A huge upside is the insurance system. Europeans may disagree, but the insurance system in Japan is pretty cushy for Americans.
Most health insurance covers at least 70% of your health care costs, which are already significantly lower than in the US. Your payment is usually in proportion to your salary and is very affordable. Your employer also has to provide unemployment insurance and pension payments.
Pension is a sticky subject for many foreigners in Japan. English schools purposefully use tactics to avoid paying it (along with health and unemployment insurance). However, it was finally ruled last year that foreigners can withdraw pension after working in Japan for at least 10 years. If you plan on living in Japan long-term, you should try to pay into the pension program.
2. Low Salary but Hefty Bonuses
A lot of people on expat forums are surprised by the low salaries Japanese companies offer. A starting salary fresh out of university is around 200,000 yen/month (or lower) before taxes, regardless of the industry you’re in. At the current yen to US dollar exchange rate, this is just under $1,800.
However, most Japanese companies offer hefty biannual bonuses that are awarded based on attendance. Bonuses of 200,000 yen or more are typical and get dished out during Obon (August) and New Year’s. A friend of mine working in the automotive industry gets 600,000 yen (approx $5,400) for her biannual bonus.
It’s also important to remember that unlike in the US, most Japanese companies offer a commuting allowance. Larger companies often give subsidies to employees with children and offer discount lunches. Some even provide housing allowances.
3. Low Cost of Living
Contrary to popular belief, living in Tokyo is not the nightmare of expenses it was at the peak of its economic bubble. Nowadays, the cost of living for a single person living alone in Tokyo is between 140,000 yen and 194,000 yen/month. This includes rent, utilities, taxes, insurance, and a reasonable amount of discretionary spending.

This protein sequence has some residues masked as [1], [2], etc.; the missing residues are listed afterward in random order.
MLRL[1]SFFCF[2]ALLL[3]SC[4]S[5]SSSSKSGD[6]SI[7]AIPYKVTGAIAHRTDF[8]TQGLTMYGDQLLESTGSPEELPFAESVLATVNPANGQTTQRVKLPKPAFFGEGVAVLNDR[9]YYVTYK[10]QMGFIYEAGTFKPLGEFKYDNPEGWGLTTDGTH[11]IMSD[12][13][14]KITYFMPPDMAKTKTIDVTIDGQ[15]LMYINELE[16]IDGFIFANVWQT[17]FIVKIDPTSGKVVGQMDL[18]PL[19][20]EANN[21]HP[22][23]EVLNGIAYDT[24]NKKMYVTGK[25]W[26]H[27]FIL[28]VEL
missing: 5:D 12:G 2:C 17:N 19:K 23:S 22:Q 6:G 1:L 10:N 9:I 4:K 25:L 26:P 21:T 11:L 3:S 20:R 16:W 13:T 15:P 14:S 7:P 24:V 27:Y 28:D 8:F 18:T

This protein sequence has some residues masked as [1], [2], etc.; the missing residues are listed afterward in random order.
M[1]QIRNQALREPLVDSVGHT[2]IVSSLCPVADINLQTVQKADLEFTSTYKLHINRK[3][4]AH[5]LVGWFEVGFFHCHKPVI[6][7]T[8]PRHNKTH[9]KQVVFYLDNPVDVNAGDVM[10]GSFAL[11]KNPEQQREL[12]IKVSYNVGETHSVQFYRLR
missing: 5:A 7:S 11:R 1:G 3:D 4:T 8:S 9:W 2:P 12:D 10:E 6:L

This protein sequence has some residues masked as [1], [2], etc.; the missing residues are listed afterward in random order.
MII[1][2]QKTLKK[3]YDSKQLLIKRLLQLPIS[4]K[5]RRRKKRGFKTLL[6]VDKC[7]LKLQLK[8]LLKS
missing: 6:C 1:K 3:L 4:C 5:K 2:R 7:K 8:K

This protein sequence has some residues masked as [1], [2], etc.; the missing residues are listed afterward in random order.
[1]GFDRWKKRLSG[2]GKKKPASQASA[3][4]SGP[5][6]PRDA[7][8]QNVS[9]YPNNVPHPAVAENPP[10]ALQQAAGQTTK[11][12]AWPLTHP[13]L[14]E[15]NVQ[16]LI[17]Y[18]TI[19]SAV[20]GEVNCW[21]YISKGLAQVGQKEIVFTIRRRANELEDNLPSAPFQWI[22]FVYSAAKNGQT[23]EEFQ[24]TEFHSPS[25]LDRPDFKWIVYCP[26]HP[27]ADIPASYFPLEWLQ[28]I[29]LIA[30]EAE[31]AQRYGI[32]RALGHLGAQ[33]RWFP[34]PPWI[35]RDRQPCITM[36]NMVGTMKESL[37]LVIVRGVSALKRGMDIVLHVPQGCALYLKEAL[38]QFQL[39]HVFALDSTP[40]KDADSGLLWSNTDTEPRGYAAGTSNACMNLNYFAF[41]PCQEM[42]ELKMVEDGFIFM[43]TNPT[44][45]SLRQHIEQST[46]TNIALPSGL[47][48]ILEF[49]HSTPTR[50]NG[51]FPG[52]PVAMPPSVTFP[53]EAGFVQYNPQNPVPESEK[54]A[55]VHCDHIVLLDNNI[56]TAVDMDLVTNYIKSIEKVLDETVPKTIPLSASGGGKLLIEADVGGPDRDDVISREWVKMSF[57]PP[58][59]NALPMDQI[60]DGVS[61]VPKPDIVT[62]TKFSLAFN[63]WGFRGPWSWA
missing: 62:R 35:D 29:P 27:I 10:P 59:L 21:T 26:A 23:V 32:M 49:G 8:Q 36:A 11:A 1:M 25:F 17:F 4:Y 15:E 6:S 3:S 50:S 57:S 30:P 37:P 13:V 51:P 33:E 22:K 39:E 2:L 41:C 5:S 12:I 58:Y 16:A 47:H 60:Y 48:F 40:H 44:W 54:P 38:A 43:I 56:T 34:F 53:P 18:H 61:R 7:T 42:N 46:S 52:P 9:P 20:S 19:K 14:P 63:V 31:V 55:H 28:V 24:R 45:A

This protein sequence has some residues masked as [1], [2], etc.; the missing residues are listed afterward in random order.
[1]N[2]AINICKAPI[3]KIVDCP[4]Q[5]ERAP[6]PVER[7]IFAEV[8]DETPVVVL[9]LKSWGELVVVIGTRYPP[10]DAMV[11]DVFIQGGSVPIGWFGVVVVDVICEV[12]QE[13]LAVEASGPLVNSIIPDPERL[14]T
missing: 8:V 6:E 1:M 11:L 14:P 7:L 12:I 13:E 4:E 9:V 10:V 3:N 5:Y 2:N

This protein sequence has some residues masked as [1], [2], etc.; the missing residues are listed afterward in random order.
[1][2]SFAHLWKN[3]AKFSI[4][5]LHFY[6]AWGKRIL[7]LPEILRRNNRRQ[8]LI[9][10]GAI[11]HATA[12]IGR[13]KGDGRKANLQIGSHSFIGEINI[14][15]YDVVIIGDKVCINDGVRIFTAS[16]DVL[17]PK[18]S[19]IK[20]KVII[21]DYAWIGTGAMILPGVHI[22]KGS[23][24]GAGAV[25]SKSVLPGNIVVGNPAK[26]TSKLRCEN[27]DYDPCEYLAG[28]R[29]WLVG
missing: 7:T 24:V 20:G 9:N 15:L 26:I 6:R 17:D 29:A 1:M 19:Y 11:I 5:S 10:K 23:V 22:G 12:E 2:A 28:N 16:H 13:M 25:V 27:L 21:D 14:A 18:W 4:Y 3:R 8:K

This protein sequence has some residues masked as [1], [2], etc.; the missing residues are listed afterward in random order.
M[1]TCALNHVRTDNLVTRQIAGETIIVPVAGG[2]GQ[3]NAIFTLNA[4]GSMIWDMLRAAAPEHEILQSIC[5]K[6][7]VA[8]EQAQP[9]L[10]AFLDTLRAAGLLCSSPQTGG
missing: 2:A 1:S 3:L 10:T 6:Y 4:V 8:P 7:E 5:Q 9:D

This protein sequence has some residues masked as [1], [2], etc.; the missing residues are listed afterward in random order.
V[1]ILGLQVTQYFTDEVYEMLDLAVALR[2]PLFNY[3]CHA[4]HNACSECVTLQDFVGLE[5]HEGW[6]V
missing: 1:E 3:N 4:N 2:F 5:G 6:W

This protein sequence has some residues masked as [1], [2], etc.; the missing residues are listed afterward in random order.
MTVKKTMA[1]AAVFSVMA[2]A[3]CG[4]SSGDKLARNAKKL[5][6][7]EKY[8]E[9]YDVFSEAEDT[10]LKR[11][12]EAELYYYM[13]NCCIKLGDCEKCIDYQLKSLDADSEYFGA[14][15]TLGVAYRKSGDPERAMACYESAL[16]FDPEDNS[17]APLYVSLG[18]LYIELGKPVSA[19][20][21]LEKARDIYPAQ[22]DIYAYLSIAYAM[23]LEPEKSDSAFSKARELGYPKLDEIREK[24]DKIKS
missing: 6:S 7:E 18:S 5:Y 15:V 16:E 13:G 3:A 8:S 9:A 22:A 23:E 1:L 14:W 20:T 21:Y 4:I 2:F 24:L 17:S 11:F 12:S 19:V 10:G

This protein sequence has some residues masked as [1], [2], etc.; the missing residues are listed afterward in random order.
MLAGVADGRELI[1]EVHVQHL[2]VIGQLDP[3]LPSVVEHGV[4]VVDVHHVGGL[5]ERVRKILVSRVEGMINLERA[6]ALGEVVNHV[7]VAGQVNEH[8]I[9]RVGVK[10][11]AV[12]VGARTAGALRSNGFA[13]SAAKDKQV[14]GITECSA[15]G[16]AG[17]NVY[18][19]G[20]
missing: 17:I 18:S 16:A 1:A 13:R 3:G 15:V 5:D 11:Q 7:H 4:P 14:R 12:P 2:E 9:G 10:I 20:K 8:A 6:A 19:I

I lived in Tokyo for a year on 110,000 yen/month while I was a student. I could’ve lived on less, but I enjoyed the food options of the konbini, or Japanese convenience stores. When I was working in Tokyo and making 250,000 yen/month at an English school, I was putting around 100,000 yen/month into savings.
4. Difficult to Get Fired
It’s also virtually impossible to get fired in Japan. It’s not unheard of, but the law is pretty harsh on companies and is on your side. Forced resignation is much more common.
Employment termination is not to be confused with a refusal to re-contract workers on fixed-term contracts. There was a recent controversy in Fukuoka about their refusal to rehire their entire foreign teaching staff when they decided to enter contracts with OWLS and Interac.
Many of the teachers were experienced and had been working in their schools for years. However, it was perfectly legal under Japanese employment law because the Fukuoka Board of Education had kept their teachers on fixed-term contracts.
Is the Japanese Office Environment Healthy?
I think it comes down to a variety of factors. If you can find a company that has a decent work/life balance, I think the benefits are definitely worth considering. Attitudes in Japan are changing as productivity data favors shorter workdays.
But what do you think? Have you worked in Japan before and want to share your story? Feel free to leave us a comment below.